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Is Cholesterol from different raised animals( grain or grassfed or soy or choclate fed) healthier?

Answered on August 19, 2014
Created August 17, 2011 at 8:26 PM

Is Cholesterol from grass Fed meat healthier than that from grain fed or soy fed meat?

I had a short discussion with my father.He is doctor, a general practitioner. Actually he said if it would better that people eat more fruit and vegetables instead of meat. Cause meat has cholesterol and this clogs the arteries. His argument was that the federal social healthcare pay for it, so it has to be proven. Cause the federal healthcare wanna have the lowest cost so they suggest that diets which have the lowest risk of diseases.

So the main issue is: Is Cholesterol different healthy form different fed animals?

C56baa1b4f39839c018180bf63226f7d

(3499)

on August 18, 2011
at 03:06 PM

VLDL, LDL, and HDL are not cholesterol. They are lipoproteins which act as an emulsifier in the blood to carry cholesterol through the bloodstream. The reason why these lipoproteins are used to measure cholesterol in the blood is because cholesterols are always bound to them.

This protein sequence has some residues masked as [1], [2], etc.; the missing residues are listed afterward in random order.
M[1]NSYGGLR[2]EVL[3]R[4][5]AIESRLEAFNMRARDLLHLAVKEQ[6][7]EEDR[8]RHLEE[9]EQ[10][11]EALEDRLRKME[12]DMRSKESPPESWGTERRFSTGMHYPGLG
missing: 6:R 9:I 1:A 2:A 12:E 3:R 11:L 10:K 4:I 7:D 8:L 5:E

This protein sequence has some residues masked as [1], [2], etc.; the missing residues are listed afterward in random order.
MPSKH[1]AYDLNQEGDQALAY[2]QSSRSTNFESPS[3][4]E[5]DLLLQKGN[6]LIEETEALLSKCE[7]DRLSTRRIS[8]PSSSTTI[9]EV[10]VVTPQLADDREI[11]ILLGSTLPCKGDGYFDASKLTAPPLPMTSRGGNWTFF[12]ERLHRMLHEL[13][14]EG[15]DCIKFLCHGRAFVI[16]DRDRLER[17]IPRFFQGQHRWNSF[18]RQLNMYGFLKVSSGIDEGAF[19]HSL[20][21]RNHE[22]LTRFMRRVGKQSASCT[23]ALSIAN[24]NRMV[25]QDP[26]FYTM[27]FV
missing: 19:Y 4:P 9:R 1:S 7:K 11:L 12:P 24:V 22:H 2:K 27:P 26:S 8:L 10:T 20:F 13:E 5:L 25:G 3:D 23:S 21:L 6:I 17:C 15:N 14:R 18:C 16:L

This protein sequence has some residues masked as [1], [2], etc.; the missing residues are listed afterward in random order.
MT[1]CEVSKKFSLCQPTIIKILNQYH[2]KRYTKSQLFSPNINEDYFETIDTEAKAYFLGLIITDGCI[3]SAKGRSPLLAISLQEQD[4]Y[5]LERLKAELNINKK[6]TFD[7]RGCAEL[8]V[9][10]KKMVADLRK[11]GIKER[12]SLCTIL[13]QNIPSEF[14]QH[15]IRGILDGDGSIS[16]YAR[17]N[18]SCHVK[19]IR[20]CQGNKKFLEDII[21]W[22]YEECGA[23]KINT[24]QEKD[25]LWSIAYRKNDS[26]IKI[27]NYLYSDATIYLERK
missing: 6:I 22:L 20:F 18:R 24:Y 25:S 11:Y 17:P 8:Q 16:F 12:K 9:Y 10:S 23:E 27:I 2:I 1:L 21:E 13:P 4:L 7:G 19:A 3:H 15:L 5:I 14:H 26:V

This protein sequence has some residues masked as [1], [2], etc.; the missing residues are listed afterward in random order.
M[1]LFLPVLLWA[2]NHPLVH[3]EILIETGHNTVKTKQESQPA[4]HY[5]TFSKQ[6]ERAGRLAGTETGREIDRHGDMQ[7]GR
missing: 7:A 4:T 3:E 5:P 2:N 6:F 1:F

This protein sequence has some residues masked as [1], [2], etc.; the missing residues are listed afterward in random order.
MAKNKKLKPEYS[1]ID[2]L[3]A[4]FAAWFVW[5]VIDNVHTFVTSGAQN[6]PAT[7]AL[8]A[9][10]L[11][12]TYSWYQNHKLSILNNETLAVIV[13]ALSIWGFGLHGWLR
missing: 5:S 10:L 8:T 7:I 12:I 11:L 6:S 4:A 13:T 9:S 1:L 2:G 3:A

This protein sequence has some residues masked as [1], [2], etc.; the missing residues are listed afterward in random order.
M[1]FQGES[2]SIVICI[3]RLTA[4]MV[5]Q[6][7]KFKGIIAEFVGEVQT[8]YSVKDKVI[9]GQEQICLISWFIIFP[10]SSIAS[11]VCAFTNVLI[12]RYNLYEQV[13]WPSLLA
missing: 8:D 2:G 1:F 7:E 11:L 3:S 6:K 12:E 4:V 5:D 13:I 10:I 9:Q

66974b2cb291799dcd661b7dec99a9e2

(11121)

on August 18, 2011
at 12:11 AM

Yes there are different types but my point is the source does not change the cholesterol chemically and toxins are a major issue.

Medium avatar

(19479)

on August 18, 2011
at 12:01 AM

Give up the info man. Paleo Hacks isn't the place for sales teasers!

2ab6415f5f20b8fe1d34a94c7be85e6a

on August 17, 2011
at 11:44 PM

How do you recommend storing everything?

004ab20bed37c9eba51bd3237d1afcbd

(382)

on August 17, 2011
at 10:34 PM

That's not right. There are types of cholesterol - VLDL, LDL, HDL, etc. And they can be oxidized or not oxidized. Maybe animals fed crap will have more LDL, or more VLDL bound to toxins for excretion. Haven't seen any evidence.

004ab20bed37c9eba51bd3237d1afcbd

(382)

on August 17, 2011
at 10:32 PM

Licia, that's not entirely true. I do eat on average 4 eggs a day and a pound or two of grass-fed lamb or beef or pastured pork, and have zero fear of unoxidized cholesterol in the diet. Those steps will get you high HDL and maybe lower LDL, although not always. The problem is that your "low" LDL will be oxidized if the meat you ate was fried and your egg yolks were cooked (hard boiled, scrambled, etc.). That's part of the Bulletproof diet that is 100% paleo, and then some. The difference shows in my test scores, where my LpPLA-2, a measure of cholesterol oxidation, is very low.